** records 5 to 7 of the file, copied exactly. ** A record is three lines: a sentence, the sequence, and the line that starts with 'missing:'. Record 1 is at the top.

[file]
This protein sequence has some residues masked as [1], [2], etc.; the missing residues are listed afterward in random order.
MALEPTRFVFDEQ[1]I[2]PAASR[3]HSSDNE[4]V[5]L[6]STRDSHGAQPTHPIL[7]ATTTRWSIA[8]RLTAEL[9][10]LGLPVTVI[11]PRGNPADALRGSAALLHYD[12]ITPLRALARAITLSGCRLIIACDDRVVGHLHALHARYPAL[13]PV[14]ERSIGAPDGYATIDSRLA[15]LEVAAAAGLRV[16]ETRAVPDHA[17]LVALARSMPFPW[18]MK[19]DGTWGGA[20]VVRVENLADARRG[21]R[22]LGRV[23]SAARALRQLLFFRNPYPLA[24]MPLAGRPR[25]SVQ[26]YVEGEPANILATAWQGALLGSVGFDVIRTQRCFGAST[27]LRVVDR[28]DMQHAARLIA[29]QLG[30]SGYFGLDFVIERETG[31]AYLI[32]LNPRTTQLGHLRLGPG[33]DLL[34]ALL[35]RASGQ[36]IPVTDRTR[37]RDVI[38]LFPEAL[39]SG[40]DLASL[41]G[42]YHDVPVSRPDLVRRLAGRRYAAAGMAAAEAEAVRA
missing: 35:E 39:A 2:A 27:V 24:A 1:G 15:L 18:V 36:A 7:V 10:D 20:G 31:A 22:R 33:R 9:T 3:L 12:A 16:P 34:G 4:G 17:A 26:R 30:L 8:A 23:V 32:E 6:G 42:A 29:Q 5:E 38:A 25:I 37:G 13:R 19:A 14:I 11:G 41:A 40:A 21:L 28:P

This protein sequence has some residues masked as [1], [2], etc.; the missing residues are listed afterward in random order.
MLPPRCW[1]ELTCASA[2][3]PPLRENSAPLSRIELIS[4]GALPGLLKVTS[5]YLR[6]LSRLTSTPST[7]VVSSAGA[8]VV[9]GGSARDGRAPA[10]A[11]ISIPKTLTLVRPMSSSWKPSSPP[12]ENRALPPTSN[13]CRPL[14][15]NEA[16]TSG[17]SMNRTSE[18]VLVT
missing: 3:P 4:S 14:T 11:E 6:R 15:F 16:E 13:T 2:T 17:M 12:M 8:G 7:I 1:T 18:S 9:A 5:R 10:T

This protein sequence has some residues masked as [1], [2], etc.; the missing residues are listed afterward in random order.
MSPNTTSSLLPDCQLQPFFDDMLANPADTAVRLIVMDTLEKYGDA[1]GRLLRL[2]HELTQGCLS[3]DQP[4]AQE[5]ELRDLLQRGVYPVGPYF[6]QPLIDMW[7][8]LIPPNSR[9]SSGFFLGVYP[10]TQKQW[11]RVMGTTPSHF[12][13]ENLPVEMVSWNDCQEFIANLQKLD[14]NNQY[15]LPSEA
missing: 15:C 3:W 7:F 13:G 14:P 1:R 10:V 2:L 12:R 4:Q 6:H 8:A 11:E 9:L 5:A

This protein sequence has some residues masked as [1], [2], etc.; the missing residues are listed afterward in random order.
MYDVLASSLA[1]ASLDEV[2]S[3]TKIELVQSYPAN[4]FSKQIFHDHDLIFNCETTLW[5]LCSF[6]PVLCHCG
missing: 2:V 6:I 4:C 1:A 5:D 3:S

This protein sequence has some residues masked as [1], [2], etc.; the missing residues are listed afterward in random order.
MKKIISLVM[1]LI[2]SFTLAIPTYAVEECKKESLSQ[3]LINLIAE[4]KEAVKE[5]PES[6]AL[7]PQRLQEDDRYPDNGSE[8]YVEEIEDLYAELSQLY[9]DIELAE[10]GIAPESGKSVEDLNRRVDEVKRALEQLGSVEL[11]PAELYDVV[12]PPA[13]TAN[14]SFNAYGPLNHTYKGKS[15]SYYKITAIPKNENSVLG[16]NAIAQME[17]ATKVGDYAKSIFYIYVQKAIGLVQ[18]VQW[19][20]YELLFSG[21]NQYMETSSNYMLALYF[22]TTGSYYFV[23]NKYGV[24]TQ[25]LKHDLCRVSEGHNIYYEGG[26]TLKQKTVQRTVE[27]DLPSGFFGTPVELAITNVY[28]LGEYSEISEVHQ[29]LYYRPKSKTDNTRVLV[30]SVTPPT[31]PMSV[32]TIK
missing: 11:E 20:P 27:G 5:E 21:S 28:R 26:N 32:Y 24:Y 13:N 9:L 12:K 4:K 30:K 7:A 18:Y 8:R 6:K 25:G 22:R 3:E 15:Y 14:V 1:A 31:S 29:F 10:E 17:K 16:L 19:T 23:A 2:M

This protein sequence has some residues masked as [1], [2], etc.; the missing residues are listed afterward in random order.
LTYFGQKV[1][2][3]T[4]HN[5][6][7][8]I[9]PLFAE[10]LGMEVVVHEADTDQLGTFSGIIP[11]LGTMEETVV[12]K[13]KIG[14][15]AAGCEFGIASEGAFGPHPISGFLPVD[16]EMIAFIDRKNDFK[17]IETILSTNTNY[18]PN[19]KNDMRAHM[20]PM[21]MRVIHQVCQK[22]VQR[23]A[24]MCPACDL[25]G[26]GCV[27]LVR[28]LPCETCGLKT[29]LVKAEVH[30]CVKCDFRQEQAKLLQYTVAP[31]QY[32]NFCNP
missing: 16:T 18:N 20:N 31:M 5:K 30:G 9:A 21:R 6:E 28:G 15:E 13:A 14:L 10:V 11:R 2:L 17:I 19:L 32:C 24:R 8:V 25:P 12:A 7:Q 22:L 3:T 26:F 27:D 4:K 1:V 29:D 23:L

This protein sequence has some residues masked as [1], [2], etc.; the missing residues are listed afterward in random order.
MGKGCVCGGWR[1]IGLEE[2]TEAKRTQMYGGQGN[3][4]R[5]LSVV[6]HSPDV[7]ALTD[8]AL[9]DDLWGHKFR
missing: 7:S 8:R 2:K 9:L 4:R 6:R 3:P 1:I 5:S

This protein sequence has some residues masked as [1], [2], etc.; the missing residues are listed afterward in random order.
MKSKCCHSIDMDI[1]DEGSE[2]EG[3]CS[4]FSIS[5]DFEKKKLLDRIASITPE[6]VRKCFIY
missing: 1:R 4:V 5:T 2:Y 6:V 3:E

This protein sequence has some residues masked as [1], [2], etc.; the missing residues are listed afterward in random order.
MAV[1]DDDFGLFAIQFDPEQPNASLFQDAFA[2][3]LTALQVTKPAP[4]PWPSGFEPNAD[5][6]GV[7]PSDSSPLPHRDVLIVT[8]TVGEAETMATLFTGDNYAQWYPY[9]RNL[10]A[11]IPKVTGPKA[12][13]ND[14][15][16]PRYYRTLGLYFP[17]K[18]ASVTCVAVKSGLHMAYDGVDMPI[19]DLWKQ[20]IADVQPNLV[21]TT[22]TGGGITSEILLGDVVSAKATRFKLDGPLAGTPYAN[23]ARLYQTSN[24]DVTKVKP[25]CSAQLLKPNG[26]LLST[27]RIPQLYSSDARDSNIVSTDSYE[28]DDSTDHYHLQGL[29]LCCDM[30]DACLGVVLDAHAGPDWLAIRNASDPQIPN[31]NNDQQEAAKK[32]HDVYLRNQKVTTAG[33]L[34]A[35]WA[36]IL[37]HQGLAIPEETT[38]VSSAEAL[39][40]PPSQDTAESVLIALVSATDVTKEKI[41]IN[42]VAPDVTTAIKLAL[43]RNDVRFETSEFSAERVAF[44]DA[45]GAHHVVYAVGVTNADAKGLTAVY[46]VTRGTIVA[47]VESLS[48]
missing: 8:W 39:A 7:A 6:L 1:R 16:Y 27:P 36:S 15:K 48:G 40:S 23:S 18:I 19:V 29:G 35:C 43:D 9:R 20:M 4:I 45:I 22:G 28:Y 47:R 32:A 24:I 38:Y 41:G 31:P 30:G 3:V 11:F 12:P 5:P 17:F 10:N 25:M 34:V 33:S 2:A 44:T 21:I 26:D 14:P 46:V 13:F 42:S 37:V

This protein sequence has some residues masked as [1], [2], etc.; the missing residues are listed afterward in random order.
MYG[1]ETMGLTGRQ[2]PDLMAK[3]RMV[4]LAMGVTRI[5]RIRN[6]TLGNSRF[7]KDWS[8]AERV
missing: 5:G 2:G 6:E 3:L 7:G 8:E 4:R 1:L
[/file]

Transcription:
This protein sequence has some residues masked as [1], [2], etc.; the missing residues are listed afterward in random order.
MKKIISLVM[1]LI[2]SFTLAIPTYAVEECKKESLSQ[3]LINLIAE[4]KEAVKE[5]PES[6]AL[7]PQRLQEDDRYPDNGSE[8]YVEEIEDLYAELSQLY[9]DIELAE[10]GIAPESGKSVEDLNRRVDEVKRALEQLGSVEL[11]PAELYDVV[12]PPA[13]TAN[14]SFNAYGPLNHTYKGKS[15]SYYKITAIPKNENSVLG[16]NAIAQME[17]ATKVGDYAKSIFYIYVQKAIGLVQ[18]VQW[19][20]YELLFSG[21]NQYMETSSNYMLALYF[22]TTGSYYFV[23]NKYGV[24]TQ[25]LKHDLCRVSEGHNIYYEGG[26]TLKQKTVQRTVE[27]DLPSGFFGTPVELAITNVY[28]LGEYSEISEVHQ[29]LYYRPKSKTDNTRVLV[30]SVTPPT[31]PMSV[32]TIK
missing: 11:E 20:P 27:G 5:E 21:S 28:R 26:N 32:Y 24:Y 13:N 9:L 12:K 4:K 30:K 7:A 18:Y 8:R 6:K 25:G 22:R 3:E 15:Y 14:V 1:A 31:S 29:F 10:E 17:K 16:L 19:T 23:A 2:M

This protein sequence has some residues masked as [1], [2], etc.; the missing residues are listed afterward in random order.
LTYFGQKV[1][2][3]T[4]HN[5][6][7][8]I[9]PLFAE[10]LGMEVVVHEADTDQLGTFSGIIP[11]LGTMEETVV[12]K[13]KIG[14][15]AAGCEFGIASEGAFGPHPISGFLPVD[16]EMIAFIDRKNDFK[17]IETILSTNTNY[18]PN[19]KNDMRAHM[20]PM[21]MRVIHQVCQK[22]VQR[23]A[24]MCPACDL[25]G[26]GCV[27]LVR[28]LPCETCGLKT[29]LVKAEVH[30]CVKCDFRQEQAKLLQYTVAP[31]QY[32]NFCNP
missing: 16:T 18:N 20:N 31:M 5:K 30:G 9:A 21:R 6:E 28:G 15:E 13:A 14:L 10:V 11:R 2:L 17:I 19:L 32:C 24:R 8:V 25:P 12:A 7:Q 22:L 3:T 26:F 27:D 4:K 1:V 29:D 23:L

This protein sequence has some residues masked as [1], [2], etc.; the missing residues are listed afterward in random order.
MGKGCVCGGWR[1]IGLEE[2]TEAKRTQMYGGQGN[3][4]R[5]LSVV[6]HSPDV[7]ALTD[8]AL[9]DDLWGHKFR
missing: 7:S 8:R 2:K 9:L 4:R 6:R 3:P 1:I 5:S